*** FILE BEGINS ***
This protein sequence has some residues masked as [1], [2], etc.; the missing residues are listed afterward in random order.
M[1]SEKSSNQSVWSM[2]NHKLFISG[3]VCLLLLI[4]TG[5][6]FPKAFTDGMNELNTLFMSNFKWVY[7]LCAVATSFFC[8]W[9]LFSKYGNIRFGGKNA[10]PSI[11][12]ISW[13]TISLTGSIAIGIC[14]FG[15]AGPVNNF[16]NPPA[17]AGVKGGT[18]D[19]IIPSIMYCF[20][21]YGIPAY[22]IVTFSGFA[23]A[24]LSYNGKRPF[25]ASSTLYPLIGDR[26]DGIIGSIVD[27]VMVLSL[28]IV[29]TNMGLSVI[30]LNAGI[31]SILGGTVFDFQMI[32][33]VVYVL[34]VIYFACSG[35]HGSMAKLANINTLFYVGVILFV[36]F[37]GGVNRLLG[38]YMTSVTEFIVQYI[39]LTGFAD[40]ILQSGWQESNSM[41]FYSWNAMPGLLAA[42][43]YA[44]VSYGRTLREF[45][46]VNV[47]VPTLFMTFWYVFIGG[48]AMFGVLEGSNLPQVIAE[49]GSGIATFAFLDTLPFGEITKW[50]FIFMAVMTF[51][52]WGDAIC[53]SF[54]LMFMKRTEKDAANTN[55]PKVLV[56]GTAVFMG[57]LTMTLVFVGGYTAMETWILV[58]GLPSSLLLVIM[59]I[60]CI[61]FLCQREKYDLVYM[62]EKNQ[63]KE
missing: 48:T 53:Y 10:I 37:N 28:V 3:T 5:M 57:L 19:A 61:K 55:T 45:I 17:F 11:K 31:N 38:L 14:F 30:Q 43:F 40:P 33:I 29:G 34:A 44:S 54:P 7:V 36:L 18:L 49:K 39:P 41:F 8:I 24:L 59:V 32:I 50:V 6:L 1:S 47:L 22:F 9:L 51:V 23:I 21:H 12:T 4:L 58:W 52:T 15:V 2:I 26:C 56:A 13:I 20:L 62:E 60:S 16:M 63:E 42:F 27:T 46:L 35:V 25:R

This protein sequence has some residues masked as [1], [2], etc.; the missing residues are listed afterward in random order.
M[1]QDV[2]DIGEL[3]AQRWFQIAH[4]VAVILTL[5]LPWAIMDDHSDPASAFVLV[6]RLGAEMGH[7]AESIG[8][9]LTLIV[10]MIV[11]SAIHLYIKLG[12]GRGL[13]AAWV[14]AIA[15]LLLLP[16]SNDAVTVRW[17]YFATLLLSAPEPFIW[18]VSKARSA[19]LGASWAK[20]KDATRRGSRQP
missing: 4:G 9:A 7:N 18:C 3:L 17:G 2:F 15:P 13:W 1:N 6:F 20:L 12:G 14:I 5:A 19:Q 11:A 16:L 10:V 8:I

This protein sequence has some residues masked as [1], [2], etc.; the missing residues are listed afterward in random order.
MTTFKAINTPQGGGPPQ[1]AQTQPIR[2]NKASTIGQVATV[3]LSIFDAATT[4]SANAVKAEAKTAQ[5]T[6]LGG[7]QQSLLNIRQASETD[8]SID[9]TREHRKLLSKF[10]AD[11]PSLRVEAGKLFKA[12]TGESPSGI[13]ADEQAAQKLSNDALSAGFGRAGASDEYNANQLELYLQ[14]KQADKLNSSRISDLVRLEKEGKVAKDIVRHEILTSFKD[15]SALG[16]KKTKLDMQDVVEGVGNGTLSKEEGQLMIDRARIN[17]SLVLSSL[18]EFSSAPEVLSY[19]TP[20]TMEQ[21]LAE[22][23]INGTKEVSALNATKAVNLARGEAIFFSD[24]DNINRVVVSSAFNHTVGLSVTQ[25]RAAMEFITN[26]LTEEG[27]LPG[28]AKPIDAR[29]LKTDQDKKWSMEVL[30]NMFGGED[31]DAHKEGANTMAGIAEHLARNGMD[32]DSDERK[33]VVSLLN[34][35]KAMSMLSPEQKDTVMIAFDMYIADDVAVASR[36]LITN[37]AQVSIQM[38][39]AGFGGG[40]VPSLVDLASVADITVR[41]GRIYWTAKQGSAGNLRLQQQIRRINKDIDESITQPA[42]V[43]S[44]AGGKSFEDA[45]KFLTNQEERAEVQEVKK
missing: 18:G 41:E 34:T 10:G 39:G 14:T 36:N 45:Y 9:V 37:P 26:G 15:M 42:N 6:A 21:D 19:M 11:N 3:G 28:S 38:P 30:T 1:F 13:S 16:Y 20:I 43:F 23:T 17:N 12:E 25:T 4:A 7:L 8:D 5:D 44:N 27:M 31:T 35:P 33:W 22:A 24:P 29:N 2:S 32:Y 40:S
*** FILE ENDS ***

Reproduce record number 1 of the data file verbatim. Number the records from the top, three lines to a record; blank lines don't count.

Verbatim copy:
This protein sequence has some residues masked as [1], [2], etc.; the missing residues are listed afterward in random order.
M[1]SEKSSNQSVWSM[2]NHKLFISG[3]VCLLLLI[4]TG[5][6]FPKAFTDGMNELNTLFMSNFKWVY[7]LCAVATSFFC[8]W[9]LFSKYGNIRFGGKNA[10]PSI[11][12]ISW[13]TISLTGSIAIGIC[14]FG[15]AGPVNNF[16]NPPA[17]AGVKGGT[18]D[19]IIPSIMYCF[20][21]YGIPAY[22]IVTFSGFA[23]A[24]LSYNGKRPF[25]ASSTLYPLIGDR[26]DGIIGSIVD[27]VMVLSL[28]IV[29]TNMGLSVI[30]LNAGI[31]SILGGTVFDFQMI[32][33]VVYVL[34]VIYFACSG[35]HGSMAKLANINTLFYVGVILFV[36]F[37]GGVNRLLG[38]YMTSVTEFIVQYI[39]LTGFAD[40]ILQSGWQESNSM[41]FYSWNAMPGLLAA[42][43]YA[44]VSYGRTLREF[45][46]VNV[47]VPTLFMTFWYVFIGG[48]AMFGVLEGSNLPQVIAE[49]GSGIATFAFLDTLPFGEITKW[50]FIFMAVMTF[51][52]WGDAIC[53]SF[54]LMFMKRTEKDAANTN[55]PKVLV[56]GTAVFMG[57]LTMTLVFVGGYTAMETWILV[58]GLPSSLLLVIM[59]I[60]CI[61]FLCQREKYDLVYM[62]EKNQ[63]KE
missing: 48:T 53:Y 10:I 37:N 28:V 3:T 5:M 57:L 19:A 61:K 55:T 45:I 17:F 11:K 31:N 38:L 14:F 30:Q 43:F 40:P 33:I 29:G 34:A 44:S 54:P 7:V 36:L 18:L 49:K 39:P 41:F 8:I 24:L 59:V 32:I 50:V 6:L 1:S 47:L 22:F 9:L 51:V 23:I 21:H 12:T 4:L 58:W 52:T 15:V 2:I 26:C 56:A 13:I 20:L 62:E 60:S 16:M 63:E 42:F 27:T 46:L 35:V 25:R